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This question already has an answer here:

Pretty basic question in C#,

class Data<T>
 {
    T obj;

    public Data()
    {
      // Allocate to obj from T here
      // Some Activator.CreateInstance() method ?
      obj =  ???
    }
 }

How do i do this?

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marked as duplicate by nawfal, Fox32, ShadowScripter, Signare, quetzalcoatl Apr 26 '13 at 10:09

This question has been asked before and already has an answer. If those answers do not fully address your question, please ask a new question.

1  
A follow up for someone who is interested in this.This is a major difference between C# Generics and C++ templates, we have to impose constraints on types for the compiler to recognize any properties of the type. Please read this msdn.microsoft.com/en-us/library/… – fadini Jan 10 '10 at 20:38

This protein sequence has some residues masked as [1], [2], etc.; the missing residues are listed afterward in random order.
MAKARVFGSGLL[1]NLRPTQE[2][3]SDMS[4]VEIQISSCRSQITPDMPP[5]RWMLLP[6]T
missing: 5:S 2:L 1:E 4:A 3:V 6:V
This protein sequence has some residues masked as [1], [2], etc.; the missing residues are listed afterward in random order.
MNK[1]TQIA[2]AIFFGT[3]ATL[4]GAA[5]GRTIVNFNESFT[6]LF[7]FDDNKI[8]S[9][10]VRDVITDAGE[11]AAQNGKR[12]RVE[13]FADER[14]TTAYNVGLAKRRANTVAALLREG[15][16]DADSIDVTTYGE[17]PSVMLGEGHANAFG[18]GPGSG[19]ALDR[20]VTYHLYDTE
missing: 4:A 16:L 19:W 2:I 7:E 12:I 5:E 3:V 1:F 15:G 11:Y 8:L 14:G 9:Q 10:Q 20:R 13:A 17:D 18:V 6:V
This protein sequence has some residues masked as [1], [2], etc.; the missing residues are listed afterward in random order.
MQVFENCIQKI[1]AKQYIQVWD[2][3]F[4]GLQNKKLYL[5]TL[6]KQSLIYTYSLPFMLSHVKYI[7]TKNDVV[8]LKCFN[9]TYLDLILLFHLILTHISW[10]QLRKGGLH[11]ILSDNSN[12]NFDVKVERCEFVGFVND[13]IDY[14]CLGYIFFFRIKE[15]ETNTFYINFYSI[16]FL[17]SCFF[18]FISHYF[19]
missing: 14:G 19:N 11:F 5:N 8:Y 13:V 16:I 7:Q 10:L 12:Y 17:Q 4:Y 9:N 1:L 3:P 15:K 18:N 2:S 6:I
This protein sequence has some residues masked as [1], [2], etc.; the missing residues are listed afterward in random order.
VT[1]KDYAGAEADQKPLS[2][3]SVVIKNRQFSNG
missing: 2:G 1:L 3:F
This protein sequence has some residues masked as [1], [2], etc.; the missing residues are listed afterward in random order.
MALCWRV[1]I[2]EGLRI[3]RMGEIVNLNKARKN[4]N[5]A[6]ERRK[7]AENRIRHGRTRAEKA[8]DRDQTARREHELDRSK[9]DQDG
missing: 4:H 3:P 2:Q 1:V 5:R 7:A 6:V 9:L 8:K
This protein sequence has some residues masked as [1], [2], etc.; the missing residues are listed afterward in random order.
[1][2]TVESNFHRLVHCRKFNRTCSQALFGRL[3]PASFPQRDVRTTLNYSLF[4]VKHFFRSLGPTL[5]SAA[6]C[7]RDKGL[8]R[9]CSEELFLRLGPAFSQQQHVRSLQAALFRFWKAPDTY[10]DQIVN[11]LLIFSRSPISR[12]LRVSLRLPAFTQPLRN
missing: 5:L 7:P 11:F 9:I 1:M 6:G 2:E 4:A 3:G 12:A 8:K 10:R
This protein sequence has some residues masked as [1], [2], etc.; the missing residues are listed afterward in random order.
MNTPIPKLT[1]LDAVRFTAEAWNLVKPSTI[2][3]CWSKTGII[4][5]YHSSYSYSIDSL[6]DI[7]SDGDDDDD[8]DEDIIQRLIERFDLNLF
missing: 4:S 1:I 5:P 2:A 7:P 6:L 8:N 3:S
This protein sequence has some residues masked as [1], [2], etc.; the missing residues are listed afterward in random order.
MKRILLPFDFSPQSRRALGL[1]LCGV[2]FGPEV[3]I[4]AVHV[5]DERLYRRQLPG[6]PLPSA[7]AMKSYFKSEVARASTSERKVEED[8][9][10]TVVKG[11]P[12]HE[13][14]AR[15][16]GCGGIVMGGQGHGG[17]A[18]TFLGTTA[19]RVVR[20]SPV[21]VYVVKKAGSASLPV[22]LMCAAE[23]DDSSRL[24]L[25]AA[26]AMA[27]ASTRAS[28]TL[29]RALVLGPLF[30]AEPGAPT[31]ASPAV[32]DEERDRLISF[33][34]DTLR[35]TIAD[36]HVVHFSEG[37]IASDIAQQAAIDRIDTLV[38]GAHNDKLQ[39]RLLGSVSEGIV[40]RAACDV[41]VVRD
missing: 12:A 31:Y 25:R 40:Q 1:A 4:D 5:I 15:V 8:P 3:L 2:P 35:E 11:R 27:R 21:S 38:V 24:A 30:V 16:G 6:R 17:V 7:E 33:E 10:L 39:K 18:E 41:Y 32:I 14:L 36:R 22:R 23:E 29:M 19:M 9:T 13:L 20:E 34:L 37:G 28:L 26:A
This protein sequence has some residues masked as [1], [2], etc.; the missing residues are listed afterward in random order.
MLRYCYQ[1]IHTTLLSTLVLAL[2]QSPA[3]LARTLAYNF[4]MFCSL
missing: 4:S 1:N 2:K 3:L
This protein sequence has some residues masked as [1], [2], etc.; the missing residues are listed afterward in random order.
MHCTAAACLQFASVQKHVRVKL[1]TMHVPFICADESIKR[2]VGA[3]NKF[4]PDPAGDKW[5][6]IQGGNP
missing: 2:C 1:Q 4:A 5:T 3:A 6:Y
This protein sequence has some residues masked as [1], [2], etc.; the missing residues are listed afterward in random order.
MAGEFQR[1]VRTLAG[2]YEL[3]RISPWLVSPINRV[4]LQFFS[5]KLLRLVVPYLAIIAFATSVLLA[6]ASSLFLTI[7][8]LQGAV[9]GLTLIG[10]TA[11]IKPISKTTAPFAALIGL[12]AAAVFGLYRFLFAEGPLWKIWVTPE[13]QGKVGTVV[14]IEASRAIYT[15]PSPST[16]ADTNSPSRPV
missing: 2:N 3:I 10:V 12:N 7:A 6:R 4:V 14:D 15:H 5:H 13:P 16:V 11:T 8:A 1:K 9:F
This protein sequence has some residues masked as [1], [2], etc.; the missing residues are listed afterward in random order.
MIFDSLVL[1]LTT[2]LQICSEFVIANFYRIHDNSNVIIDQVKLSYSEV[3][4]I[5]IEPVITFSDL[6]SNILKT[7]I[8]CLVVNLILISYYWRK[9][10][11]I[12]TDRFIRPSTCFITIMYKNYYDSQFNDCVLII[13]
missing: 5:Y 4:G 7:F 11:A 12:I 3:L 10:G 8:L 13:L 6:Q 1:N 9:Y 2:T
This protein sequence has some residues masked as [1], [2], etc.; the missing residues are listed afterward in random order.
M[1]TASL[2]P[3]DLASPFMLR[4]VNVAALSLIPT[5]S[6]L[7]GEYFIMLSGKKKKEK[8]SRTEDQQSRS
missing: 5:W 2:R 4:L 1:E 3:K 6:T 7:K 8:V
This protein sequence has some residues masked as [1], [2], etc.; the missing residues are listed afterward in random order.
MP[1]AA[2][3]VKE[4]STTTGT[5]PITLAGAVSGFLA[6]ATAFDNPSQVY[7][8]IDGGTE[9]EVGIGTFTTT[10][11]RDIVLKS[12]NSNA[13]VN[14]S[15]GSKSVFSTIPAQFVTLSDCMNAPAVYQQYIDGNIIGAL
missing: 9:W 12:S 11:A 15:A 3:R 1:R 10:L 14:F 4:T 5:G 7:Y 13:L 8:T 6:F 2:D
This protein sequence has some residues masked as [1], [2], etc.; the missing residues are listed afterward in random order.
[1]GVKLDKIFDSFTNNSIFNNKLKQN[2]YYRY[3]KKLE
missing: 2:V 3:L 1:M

up vote 19 down vote accepted

If you want to create your own instance of T, then you need define a constraint new()

class Data<T> where T: new()
 {
    T obj;

    public Data()
    {
      obj =  new T();
    }
 }

If you want to pass in the obj then you need to allow it in the constructor

 class Data<T>
     {
        T obj;

        public Data(T val)
        {
          obj = val;
        }
     }
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Answer is exactly what I was looking for too! Thanks! – deanvmc Jan 7 '10 at 23:24

YOU can use the new constraint in your generic class definition to ensure T has a default constructor you can call. Constraints allow you to inform the compiler about certain behaviors (capabilities) that the generic parameter T must adhere to.

class Data<T> where T : new()
{
    T obj;

    public Data()
    {
        obj = new T();
    }
}
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